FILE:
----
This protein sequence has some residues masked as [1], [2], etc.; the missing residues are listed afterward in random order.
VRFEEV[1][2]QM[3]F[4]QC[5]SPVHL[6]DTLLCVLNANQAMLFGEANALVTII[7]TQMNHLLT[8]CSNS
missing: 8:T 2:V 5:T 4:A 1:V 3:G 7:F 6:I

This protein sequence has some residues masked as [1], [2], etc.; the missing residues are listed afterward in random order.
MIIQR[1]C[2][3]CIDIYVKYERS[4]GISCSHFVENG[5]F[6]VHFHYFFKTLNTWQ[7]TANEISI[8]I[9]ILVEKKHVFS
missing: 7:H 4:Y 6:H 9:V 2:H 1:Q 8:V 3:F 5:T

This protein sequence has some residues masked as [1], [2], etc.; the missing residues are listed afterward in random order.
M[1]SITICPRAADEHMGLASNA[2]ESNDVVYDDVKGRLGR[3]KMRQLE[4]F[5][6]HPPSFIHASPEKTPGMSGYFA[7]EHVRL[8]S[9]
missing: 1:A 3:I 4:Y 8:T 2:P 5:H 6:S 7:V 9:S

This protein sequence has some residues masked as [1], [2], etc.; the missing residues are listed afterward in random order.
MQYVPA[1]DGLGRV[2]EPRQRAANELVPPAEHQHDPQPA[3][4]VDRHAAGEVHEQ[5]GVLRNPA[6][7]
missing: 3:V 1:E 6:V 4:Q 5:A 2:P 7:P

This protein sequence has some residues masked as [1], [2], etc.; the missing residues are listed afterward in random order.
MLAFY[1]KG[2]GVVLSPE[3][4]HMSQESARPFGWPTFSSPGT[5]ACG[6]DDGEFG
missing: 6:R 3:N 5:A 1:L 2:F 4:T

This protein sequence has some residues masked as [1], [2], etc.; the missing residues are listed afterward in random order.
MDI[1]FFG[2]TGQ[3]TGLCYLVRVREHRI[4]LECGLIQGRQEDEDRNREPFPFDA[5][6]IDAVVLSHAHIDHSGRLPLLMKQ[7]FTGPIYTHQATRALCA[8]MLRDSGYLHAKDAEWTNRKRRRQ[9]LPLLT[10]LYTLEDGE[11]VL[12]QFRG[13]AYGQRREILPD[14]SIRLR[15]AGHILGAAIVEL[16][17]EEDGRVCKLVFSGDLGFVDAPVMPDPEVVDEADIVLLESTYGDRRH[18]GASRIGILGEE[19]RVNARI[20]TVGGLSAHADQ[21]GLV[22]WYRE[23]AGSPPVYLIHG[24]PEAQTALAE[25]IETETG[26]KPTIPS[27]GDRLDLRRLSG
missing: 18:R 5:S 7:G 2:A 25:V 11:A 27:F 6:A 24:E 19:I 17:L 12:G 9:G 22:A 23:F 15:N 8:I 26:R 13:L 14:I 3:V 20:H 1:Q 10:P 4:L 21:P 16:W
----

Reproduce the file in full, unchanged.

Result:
This protein sequence has some residues masked as [1], [2], etc.; the missing residues are listed afterward in random order.
VRFEEV[1][2]QM[3]F[4]QC[5]SPVHL[6]DTLLCVLNANQAMLFGEANALVTII[7]TQMNHLLT[8]CSNS
missing: 8:T 2:V 5:T 4:A 1:V 3:G 7:F 6:I

This protein sequence has some residues masked as [1], [2], etc.; the missing residues are listed afterward in random order.
MIIQR[1]C[2][3]CIDIYVKYERS[4]GISCSHFVENG[5]F[6]VHFHYFFKTLNTWQ[7]TANEISI[8]I[9]ILVEKKHVFS
missing: 7:H 4:Y 6:H 9:V 2:H 1:Q 8:V 3:F 5:T

This protein sequence has some residues masked as [1], [2], etc.; the missing residues are listed afterward in random order.
M[1]SITICPRAADEHMGLASNA[2]ESNDVVYDDVKGRLGR[3]KMRQLE[4]F[5][6]HPPSFIHASPEKTPGMSGYFA[7]EHVRL[8]S[9]
missing: 1:A 3:I 4:Y 8:T 2:P 5:H 6:S 7:V 9:S

This protein sequence has some residues masked as [1], [2], etc.; the missing residues are listed afterward in random order.
MQYVPA[1]DGLGRV[2]EPRQRAANELVPPAEHQHDPQPA[3][4]VDRHAAGEVHEQ[5]GVLRNPA[6][7]
missing: 3:V 1:E 6:V 4:Q 5:A 2:P 7:P

This protein sequence has some residues masked as [1], [2], etc.; the missing residues are listed afterward in random order.
MLAFY[1]KG[2]GVVLSPE[3][4]HMSQESARPFGWPTFSSPGT[5]ACG[6]DDGEFG
missing: 6:R 3:N 5:A 1:L 2:F 4:T

This protein sequence has some residues masked as [1], [2], etc.; the missing residues are listed afterward in random order.
MDI[1]FFG[2]TGQ[3]TGLCYLVRVREHRI[4]LECGLIQGRQEDEDRNREPFPFDA[5][6]IDAVVLSHAHIDHSGRLPLLMKQ[7]FTGPIYTHQATRALCA[8]MLRDSGYLHAKDAEWTNRKRRRQ[9]LPLLT[10]LYTLEDGE[11]VL[12]QFRG[13]AYGQRREILPD[14]SIRLR[15]AGHILGAAIVEL[16][17]EEDGRVCKLVFSGDLGFVDAPVMPDPEVVDEADIVLLESTYGDRRH[18]GASRIGILGEE[19]RVNARI[20]TVGGLSAHADQ[21]GLV[22]WYRE[23]AGSPPVYLIHG[24]PEAQTALAE[25]IETETG[26]KPTIPS[27]GDRLDLRRLSG
missing: 18:R 5:S 7:G 2:A 25:V 11:A 27:F 6:A 24:E 19:I 17:L 12:G 9:G 22:A 23:F 15:N 8:I 26:R 13:L 14:I 3:V 20:H 1:Q 10:P 4:L 21:P 16:W